This version is played according to exactly the same rules as the basic version, but with the addition of GIPF-pieces. A GIPF-piece consists of 2 basic pieces stacked one on top of another.

GIPF means "potential". On the one hand, just as in the basic game, a player must comply with the rule to bring a piece into play each turn.

On the other hand, he must also take care that his potential (i.e. his GIPF) stays in play. So, a player must always have at least one GIPF-piece on the board.


A GIPF-piece consists of 2 basic pieces, but on the board it counts as only 1 piece.


Both players take 18 basic pieces. The start position remains the same but now they start with 3 GIPF-pieces on the board each. (See illustration 1: GIPF-pieces instead of basic pieces).


  1. The difference between a basic piece and a GIPF- piece is that it is not obligatory to capture a GIPF- piece (neither your own, nor your opponent's).

    In other words: when a GIPF-piece (regardless of its color) is part of a row that must be taken from the board, then a player is free to choose between taking it and leaving it on its spot.

    In most cases the choice will amount to taking a GIPF-piece only when it belongs to the opponent. But be careful: situations will certainly occur in which it may be better to deviate from this strategy.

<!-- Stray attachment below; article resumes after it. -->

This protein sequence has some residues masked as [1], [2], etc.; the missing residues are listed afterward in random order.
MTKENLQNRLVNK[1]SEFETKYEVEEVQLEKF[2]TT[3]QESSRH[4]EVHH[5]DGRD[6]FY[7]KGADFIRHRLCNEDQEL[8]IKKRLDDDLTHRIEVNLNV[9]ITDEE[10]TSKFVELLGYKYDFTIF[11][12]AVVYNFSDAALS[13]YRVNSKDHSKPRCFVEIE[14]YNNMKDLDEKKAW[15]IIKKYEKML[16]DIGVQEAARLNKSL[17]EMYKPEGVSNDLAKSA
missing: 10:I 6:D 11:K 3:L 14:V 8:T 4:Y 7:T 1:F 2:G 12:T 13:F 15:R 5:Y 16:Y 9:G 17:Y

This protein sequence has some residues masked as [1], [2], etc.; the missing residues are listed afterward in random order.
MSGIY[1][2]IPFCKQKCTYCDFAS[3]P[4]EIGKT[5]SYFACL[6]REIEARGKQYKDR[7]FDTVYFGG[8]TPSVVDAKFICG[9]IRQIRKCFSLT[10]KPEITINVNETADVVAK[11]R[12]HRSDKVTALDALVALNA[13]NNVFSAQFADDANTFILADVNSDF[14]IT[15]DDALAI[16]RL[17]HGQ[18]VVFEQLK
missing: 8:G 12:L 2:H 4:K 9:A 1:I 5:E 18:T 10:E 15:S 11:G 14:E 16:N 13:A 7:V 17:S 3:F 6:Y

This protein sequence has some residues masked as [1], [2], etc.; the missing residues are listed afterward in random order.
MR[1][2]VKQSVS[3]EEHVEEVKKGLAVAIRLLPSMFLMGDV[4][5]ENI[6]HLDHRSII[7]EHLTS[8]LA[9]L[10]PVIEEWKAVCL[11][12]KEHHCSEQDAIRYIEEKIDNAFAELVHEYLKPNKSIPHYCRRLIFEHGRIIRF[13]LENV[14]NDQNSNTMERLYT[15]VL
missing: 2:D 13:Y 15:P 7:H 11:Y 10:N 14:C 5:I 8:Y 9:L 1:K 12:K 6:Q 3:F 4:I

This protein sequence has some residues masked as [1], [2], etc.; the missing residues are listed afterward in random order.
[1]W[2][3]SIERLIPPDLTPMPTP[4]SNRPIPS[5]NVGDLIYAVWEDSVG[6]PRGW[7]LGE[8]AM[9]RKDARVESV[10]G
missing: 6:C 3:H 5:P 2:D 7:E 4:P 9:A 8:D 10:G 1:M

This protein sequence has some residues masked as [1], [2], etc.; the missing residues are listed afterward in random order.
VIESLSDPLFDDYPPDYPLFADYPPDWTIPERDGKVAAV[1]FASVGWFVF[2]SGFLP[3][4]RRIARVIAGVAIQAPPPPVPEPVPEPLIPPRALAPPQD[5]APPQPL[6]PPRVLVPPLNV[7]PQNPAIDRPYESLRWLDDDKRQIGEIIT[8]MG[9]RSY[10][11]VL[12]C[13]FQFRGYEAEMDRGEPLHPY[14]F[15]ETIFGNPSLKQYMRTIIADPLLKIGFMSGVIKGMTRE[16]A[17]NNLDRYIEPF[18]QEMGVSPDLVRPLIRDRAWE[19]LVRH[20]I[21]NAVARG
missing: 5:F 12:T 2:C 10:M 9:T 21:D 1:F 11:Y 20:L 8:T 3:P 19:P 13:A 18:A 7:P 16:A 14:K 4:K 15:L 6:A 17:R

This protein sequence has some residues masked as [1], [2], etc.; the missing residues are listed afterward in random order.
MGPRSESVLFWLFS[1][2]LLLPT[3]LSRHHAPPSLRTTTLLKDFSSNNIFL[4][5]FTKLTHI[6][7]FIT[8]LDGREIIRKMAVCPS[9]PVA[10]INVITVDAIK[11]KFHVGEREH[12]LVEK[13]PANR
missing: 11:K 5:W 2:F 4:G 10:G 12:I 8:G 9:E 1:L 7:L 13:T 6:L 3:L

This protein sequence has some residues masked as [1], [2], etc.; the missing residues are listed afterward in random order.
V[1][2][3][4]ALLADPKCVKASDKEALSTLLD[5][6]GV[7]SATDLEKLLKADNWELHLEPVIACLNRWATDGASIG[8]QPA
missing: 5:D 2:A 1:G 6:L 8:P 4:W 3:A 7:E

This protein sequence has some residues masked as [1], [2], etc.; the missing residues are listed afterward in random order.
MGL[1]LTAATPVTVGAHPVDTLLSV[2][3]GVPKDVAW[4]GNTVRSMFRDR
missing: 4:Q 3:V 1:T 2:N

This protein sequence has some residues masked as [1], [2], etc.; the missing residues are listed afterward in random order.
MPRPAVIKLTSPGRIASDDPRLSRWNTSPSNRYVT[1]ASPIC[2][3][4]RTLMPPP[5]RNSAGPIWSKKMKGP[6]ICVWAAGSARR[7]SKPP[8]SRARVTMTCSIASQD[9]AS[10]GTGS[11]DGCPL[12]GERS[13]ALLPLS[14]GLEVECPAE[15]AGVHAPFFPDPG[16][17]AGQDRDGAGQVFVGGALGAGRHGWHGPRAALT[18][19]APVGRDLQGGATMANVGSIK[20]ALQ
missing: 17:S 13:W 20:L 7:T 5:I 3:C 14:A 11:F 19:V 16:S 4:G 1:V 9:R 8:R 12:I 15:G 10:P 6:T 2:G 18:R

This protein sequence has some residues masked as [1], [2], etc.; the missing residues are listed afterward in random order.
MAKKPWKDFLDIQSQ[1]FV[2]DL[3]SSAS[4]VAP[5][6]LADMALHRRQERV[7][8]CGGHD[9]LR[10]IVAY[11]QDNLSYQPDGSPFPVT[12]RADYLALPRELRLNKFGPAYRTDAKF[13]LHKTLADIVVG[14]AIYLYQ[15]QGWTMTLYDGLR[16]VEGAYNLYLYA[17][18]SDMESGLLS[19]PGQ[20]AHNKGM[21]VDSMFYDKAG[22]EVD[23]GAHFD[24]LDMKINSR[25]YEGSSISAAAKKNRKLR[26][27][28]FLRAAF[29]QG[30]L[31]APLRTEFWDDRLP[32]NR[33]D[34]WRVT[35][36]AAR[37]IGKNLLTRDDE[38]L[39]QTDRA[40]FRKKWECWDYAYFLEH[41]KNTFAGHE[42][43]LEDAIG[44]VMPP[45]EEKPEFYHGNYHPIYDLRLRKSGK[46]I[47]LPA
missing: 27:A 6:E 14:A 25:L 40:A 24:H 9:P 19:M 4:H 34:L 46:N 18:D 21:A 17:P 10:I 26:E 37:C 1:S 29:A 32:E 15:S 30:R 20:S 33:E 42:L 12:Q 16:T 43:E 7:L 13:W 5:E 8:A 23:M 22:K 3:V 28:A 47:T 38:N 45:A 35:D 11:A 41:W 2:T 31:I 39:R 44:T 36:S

(See illustration 8: White takes 3 white basic pieces and 1 black basic piece; most likely White will also take the black GIPF-piece, but leave the 2 white GIPF-pieces on the board).

  2. When two rows of at least 4 pieces of the same color intersect each other and the spot of intersection is occupied by a GIPF-piece, then the player may choose whether he will take one or two rows from the board.

    Either he captures only one row, including the GIPF-piece on the intersection spot (which means there is no second row to be taken any more), or he takes one row and leaves the GIPF-piece on its spot, thus having to capture the second row as well (with or without the GIPF- piece).

    (See again illustration 6: as it is, Black has to remove only one row. In case the intersection spot would be occupied by a GIPF-piece, Black would first have to take one row, with or without the GIPF-piece; if he decides not to take the GIPF-piece, he has to take the second row as well-again with or without the GIPF-piece).


When a player captures a GIPF-piece of his own color, it must be returned to the reserve as two separate basic pieces. They may not be brought into play again as a GIPF-piece.

End of the Game

Now there are two ways of winning: a player must succeed in removing the opponent's GIPF from the board (i.e. all of his GIPF-pieces) or he must exhaust the opponent's reserve.

In other words: the one who has either lost his last GIPF-piece, or has no basic piece left to bring into play, loses the game.

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